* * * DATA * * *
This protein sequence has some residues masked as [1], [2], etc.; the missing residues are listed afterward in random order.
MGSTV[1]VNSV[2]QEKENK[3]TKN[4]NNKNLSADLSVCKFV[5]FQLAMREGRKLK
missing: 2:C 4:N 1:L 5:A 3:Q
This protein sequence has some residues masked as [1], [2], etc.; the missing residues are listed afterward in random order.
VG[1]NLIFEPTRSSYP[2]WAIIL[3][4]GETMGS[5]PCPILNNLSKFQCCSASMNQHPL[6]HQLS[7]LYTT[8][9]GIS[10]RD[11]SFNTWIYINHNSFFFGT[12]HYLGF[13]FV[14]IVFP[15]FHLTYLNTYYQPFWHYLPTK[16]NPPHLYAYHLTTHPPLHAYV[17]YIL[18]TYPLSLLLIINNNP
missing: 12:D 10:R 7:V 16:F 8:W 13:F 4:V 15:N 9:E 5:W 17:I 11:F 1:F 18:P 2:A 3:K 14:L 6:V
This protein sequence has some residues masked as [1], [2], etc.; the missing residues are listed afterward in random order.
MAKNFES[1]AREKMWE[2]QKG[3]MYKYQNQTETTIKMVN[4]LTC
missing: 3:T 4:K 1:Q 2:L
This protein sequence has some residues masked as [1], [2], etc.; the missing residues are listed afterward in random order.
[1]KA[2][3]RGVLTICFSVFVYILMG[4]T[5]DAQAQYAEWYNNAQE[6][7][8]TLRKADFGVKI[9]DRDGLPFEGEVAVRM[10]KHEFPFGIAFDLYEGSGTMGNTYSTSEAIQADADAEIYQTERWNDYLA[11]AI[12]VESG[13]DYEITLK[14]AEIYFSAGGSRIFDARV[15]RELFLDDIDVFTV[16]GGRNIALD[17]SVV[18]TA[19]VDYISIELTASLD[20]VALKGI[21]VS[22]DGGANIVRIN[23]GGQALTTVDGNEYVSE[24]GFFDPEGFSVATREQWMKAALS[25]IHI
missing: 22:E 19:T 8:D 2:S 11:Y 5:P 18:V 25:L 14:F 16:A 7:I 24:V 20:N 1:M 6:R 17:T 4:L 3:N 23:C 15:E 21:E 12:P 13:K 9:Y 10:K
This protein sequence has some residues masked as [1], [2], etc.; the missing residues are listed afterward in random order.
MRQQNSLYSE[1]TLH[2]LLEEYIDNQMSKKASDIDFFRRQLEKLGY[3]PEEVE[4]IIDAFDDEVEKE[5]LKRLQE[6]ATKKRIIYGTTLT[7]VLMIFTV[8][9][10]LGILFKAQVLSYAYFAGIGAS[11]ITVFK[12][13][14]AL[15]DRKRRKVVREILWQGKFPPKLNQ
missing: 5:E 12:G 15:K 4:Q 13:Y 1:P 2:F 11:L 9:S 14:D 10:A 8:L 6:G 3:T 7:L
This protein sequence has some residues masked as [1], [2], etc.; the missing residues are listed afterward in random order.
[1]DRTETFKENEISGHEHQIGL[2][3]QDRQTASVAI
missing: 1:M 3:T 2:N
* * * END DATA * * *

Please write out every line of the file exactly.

This protein sequence has some residues masked as [1], [2], etc.; the missing residues are listed afterward in random order.
MGSTV[1]VNSV[2]QEKENK[3]TKN[4]NNKNLSADLSVCKFV[5]FQLAMREGRKLK
missing: 2:C 4:N 1:L 5:A 3:Q
This protein sequence has some residues masked as [1], [2], etc.; the missing residues are listed afterward in random order.
VG[1]NLIFEPTRSSYP[2]WAIIL[3][4]GETMGS[5]PCPILNNLSKFQCCSASMNQHPL[6]HQLS[7]LYTT[8][9]GIS[10]RD[11]SFNTWIYINHNSFFFGT[12]HYLGF[13]FV[14]IVFP[15]FHLTYLNTYYQPFWHYLPTK[16]NPPHLYAYHLTTHPPLHAYV[17]YIL[18]TYPLSLLLIINNNP
missing: 12:D 10:R 7:V 16:F 8:W 13:F 4:V 15:N 9:E 5:W 17:I 11:F 1:F 18:P 2:A 3:K 14:L 6:V
This protein sequence has some residues masked as [1], [2], etc.; the missing residues are listed afterward in random order.
MAKNFES[1]AREKMWE[2]QKG[3]MYKYQNQTETTIKMVN[4]LTC
missing: 3:T 4:K 1:Q 2:L
This protein sequence has some residues masked as [1], [2], etc.; the missing residues are listed afterward in random order.
[1]KA[2][3]RGVLTICFSVFVYILMG[4]T[5]DAQAQYAEWYNNAQE[6][7][8]TLRKADFGVKI[9]DRDGLPFEGEVAVRM[10]KHEFPFGIAFDLYEGSGTMGNTYSTSEAIQADADAEIYQTERWNDYLA[11]AI[12]VESG[13]DYEITLK[14]AEIYFSAGGSRIFDARV[15]RELFLDDIDVFTV[16]GGRNIALD[17]SVV[18]TA[19]VDYISIELTASLD[20]VALKGI[21]VS[22]DGGANIVRIN[23]GGQALTTVDGNEYVSE[24]GFFDPEGFSVATREQWMKAALS[25]IHI
missing: 22:E 19:T 8:D 2:S 11:Y 5:P 18:V 25:L 14:F 16:A 7:I 24:V 20:N 1:M 6:R 17:T 4:L 3:N 23:C 15:E 21:E 12:P 13:K 9:Y 10:K
This protein sequence has some residues masked as [1], [2], etc.; the missing residues are listed afterward in random order.
MRQQNSLYSE[1]TLH[2]LLEEYIDNQMSKKASDIDFFRRQLEKLGY[3]PEEVE[4]IIDAFDDEVEKE[5]LKRLQE[6]ATKKRIIYGTTLT[7]VLMIFTV[8][9][10]LGILFKAQVLSYAYFAGIGAS[11]ITVFK[12][13][14]AL[15]DRKRRKVVREILWQGKFPPKLNQ
missing: 5:E 12:G 15:K 4:Q 13:Y 1:P 2:F 11:L 9:S 14:D 10:A 8:L 6:G 3:T 7:L
This protein sequence has some residues masked as [1], [2], etc.; the missing residues are listed afterward in random order.
[1]DRTETFKENEISGHEHQIGL[2][3]QDRQTASVAI
missing: 1:M 3:T 2:N